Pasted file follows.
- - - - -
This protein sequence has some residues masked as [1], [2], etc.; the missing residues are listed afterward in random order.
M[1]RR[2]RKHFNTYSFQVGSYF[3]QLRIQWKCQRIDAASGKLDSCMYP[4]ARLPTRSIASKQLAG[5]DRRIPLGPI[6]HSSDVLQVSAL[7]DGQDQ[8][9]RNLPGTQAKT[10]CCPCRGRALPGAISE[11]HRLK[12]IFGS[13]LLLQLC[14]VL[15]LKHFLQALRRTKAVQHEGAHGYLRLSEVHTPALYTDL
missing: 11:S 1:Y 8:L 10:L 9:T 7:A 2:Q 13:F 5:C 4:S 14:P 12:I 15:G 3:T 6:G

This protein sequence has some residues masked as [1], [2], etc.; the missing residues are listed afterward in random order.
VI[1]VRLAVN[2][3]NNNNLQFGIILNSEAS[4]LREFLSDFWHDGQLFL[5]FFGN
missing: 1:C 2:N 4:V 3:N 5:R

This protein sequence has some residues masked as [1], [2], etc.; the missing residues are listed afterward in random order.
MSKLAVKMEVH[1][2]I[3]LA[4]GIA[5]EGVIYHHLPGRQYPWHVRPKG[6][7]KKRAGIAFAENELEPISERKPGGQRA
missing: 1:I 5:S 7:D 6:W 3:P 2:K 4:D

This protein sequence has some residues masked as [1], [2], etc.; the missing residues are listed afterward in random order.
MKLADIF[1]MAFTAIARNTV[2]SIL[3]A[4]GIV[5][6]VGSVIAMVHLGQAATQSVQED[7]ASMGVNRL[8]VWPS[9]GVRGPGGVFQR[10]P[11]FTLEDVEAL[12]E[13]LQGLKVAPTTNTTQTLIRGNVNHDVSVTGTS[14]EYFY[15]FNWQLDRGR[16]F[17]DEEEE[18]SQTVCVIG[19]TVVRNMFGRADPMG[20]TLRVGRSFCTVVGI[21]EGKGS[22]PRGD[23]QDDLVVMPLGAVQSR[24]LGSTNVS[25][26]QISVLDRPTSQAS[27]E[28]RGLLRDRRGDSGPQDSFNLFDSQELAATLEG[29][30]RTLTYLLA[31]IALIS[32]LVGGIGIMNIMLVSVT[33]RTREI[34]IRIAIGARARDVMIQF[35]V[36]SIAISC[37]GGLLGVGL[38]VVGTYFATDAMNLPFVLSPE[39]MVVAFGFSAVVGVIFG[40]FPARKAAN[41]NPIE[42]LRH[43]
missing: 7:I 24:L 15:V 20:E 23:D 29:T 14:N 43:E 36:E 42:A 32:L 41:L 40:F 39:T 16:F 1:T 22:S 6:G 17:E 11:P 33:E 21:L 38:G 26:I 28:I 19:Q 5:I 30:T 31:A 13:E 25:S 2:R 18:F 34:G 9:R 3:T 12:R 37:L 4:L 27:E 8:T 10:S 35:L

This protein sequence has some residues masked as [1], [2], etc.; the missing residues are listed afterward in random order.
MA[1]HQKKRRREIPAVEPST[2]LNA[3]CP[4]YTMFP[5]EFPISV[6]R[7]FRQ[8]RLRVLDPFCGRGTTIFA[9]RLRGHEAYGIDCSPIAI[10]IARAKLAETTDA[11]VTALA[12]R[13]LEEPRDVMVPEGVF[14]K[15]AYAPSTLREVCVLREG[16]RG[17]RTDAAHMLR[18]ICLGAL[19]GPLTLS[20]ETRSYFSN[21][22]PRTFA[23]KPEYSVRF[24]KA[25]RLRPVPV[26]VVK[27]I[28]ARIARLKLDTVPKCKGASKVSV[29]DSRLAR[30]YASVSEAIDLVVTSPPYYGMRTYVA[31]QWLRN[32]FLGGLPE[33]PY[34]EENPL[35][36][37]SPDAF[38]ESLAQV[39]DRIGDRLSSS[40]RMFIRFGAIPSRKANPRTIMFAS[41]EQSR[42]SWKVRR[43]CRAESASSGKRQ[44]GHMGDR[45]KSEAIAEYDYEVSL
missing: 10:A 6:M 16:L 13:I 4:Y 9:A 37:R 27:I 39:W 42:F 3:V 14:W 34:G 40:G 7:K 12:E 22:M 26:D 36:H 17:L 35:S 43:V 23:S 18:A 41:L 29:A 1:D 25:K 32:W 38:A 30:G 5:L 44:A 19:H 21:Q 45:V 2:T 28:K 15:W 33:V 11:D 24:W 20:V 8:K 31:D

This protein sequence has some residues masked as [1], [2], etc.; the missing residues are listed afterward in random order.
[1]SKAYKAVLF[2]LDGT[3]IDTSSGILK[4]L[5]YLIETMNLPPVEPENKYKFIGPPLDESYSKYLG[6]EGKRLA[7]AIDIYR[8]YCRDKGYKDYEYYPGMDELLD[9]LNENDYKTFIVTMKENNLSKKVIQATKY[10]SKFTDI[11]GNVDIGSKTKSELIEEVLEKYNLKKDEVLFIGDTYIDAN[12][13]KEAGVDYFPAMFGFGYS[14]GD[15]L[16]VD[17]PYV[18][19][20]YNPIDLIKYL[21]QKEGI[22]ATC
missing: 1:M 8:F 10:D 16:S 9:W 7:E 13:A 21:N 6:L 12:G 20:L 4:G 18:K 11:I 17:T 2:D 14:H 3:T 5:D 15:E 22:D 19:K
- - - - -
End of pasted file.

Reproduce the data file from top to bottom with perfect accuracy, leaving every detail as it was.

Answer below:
This protein sequence has some residues masked as [1], [2], etc.; the missing residues are listed afterward in random order.
M[1]RR[2]RKHFNTYSFQVGSYF[3]QLRIQWKCQRIDAASGKLDSCMYP[4]ARLPTRSIASKQLAG[5]DRRIPLGPI[6]HSSDVLQVSAL[7]DGQDQ[8][9]RNLPGTQAKT[10]CCPCRGRALPGAISE[11]HRLK[12]IFGS[13]LLLQLC[14]VL[15]LKHFLQALRRTKAVQHEGAHGYLRLSEVHTPALYTDL
missing: 11:S 1:Y 8:L 10:L 9:T 7:A 2:Q 13:F 5:C 4:S 14:P 12:I 15:G 3:T 6:G

This protein sequence has some residues masked as [1], [2], etc.; the missing residues are listed afterward in random order.
VI[1]VRLAVN[2][3]NNNNLQFGIILNSEAS[4]LREFLSDFWHDGQLFL[5]FFGN
missing: 1:C 2:N 4:V 3:N 5:R

This protein sequence has some residues masked as [1], [2], etc.; the missing residues are listed afterward in random order.
MSKLAVKMEVH[1][2]I[3]LA[4]GIA[5]EGVIYHHLPGRQYPWHVRPKG[6][7]KKRAGIAFAENELEPISERKPGGQRA
missing: 1:I 5:S 7:D 6:W 3:P 2:K 4:D

This protein sequence has some residues masked as [1], [2], etc.; the missing residues are listed afterward in random order.
MKLADIF[1]MAFTAIARNTV[2]SIL[3]A[4]GIV[5][6]VGSVIAMVHLGQAATQSVQED[7]ASMGVNRL[8]VWPS[9]GVRGPGGVFQR[10]P[11]FTLEDVEAL[12]E[13]LQGLKVAPTTNTTQTLIRGNVNHDVSVTGTS[14]EYFY[15]FNWQLDRGR[16]F[17]DEEEE[18]SQTVCVIG[19]TVVRNMFGRADPMG[20]TLRVGRSFCTVVGI[21]EGKGS[22]PRGD[23]QDDLVVMPLGAVQSR[24]LGSTNVS[25][26]QISVLDRPTSQAS[27]E[28]RGLLRDRRGDSGPQDSFNLFDSQELAATLEG[29][30]RTLTYLLA[31]IALIS[32]LVGGIGIMNIMLVSVT[33]RTREI[34]IRIAIGARARDVMIQF[35]V[36]SIAISC[37]GGLLGVGL[38]VVGTYFATDAMNLPFVLSPE[39]MVVAFGFSAVVGVIFG[40]FPARKAAN[41]NPIE[42]LRH[43]
missing: 7:I 24:L 15:V 20:E 23:D 29:T 14:N 43:E 36:E 42:A 32:L 41:L 40:F 39:T 16:F 1:T 22:S 6:G 17:E 11:P 33:E 21:L 38:G 26:I 28:I 19:Q 5:I 30:T 31:A 13:E 25:S 2:R 18:F 34:G 9:R 3:T 12:R 37:L 4:L 27:E 8:T 10:S 35:L

This protein sequence has some residues masked as [1], [2], etc.; the missing residues are listed afterward in random order.
MA[1]HQKKRRREIPAVEPST[2]LNA[3]CP[4]YTMFP[5]EFPISV[6]R[7]FRQ[8]RLRVLDPFCGRGTTIFA[9]RLRGHEAYGIDCSPIAI[10]IARAKLAETTDA[11]VTALA[12]R[13]LEEPRDVMVPEGVF[14]K[15]AYAPSTLREVCVLREG[16]RG[17]RTDAAHMLR[18]ICLGAL[19]GPLTLS[20]ETRSYFSN[21][22]PRTFA[23]KPEYSVRF[24]KA[25]RLRPVPV[26]VVK[27]I[28]ARIARLKLDTVPKCKGASKVSV[29]DSRLAR[30]YASVSEAIDLVVTSPPYYGMRTYVA[31]QWLRN[32]FLGGLPE[33]PY[34]EENPL[35][36][37]SPDAF[38]ESLAQV[39]DRIGDRLSSS[40]RMFIRFGAIPSRKANPRTIMFAS[41]EQSR[42]SWKVRR[43]CRAESASSGKRQ[44]GHMGDR[45]KSEAIAEYDYEVSL
missing: 10:A 6:M 16:L 13:I 4:Y 9:A 37:R 27:I 39:W 42:F 3:V 14:W 34:G 40:G 7:K 12:E 22:M 26:D 36:H 17:L 35:S 43:V 23:S 18:A 41:L 29:A 1:D 25:K 32:W 38:A 30:G 5:L 44:A 19:H 21:Q 45:V 2:T 28:K 15:W 33:V 11:D 24:W 20:V 8:K 31:D

This protein sequence has some residues masked as [1], [2], etc.; the missing residues are listed afterward in random order.
[1]SKAYKAVLF[2]LDGT[3]IDTSSGILK[4]L[5]YLIETMNLPPVEPENKYKFIGPPLDESYSKYLG[6]EGKRLA[7]AIDIYR[8]YCRDKGYKDYEYYPGMDELLD[9]LNENDYKTFIVTMKENNLSKKVIQATKY[10]SKFTDI[11]GNVDIGSKTKSELIEEVLEKYNLKKDEVLFIGDTYIDAN[12][13]KEAGVDYFPAMFGFGYS[14]GD[15]L[16]VD[17]PYV[18][19][20]YNPIDLIKYL[21]QKEGI[22]ATC
missing: 1:M 8:F 10:D 16:S 9:W 7:E 13:A 21:N 6:L 12:G 20:L 4:G 18:K 11:I 17:T 2:D 14:H 3:T 5:D 15:E 22:D 19:K